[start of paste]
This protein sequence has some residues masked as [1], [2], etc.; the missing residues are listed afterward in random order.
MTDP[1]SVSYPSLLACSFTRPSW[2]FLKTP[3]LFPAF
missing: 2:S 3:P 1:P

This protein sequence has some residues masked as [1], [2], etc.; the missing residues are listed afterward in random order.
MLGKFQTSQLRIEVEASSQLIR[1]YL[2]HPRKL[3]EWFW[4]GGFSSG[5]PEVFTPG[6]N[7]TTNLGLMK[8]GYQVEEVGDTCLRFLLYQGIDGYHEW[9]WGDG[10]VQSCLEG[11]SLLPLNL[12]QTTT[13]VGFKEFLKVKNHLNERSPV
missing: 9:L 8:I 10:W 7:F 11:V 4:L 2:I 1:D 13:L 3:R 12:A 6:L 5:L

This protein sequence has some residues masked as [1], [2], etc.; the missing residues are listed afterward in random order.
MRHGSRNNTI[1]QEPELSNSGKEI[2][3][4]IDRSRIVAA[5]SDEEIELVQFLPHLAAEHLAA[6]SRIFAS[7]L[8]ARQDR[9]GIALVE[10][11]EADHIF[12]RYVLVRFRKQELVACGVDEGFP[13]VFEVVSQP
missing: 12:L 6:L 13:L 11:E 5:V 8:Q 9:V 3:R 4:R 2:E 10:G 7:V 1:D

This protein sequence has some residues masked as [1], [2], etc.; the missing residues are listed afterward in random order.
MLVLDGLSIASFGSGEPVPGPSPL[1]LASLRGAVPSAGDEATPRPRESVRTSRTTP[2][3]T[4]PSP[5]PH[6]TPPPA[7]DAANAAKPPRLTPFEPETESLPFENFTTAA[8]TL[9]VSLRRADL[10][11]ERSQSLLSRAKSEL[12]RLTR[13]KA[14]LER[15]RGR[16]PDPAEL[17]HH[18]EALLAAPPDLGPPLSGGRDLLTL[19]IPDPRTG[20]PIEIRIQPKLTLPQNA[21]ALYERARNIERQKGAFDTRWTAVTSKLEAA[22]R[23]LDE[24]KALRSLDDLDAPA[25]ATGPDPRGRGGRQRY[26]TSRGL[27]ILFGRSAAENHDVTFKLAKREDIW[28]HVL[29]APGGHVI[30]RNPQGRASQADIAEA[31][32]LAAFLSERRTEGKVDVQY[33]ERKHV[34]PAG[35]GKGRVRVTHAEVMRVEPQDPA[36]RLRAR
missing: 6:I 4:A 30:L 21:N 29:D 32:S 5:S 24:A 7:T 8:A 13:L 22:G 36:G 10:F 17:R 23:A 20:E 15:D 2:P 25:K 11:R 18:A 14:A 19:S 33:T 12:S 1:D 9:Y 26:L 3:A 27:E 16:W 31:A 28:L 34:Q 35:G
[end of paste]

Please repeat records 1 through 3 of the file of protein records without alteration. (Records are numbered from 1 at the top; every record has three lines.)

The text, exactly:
This protein sequence has some residues masked as [1], [2], etc.; the missing residues are listed afterward in random order.
MTDP[1]SVSYPSLLACSFTRPSW[2]FLKTP[3]LFPAF
missing: 2:S 3:P 1:P

This protein sequence has some residues masked as [1], [2], etc.; the missing residues are listed afterward in random order.
MLGKFQTSQLRIEVEASSQLIR[1]YL[2]HPRKL[3]EWFW[4]GGFSSG[5]PEVFTPG[6]N[7]TTNLGLMK[8]GYQVEEVGDTCLRFLLYQGIDGYHEW[9]WGDG[10]VQSCLEG[11]SLLPLNL[12]QTTT[13]VGFKEFLKVKNHLNERSPV
missing: 9:L 8:I 10:W 7:F 11:V 4:L 2:I 1:D 13:L 3:R 12:A 6:L 5:L

This protein sequence has some residues masked as [1], [2], etc.; the missing residues are listed afterward in random order.
MRHGSRNNTI[1]QEPELSNSGKEI[2][3][4]IDRSRIVAA[5]SDEEIELVQFLPHLAAEHLAA[6]SRIFAS[7]L[8]ARQDR[9]GIALVE[10][11]EADHIF[12]RYVLVRFRKQELVACGVDEGFP[13]VFEVVSQP
missing: 12:L 6:L 13:L 11:E 5:V 8:Q 9:V 3:R 4:R 2:E 10:G 7:V 1:D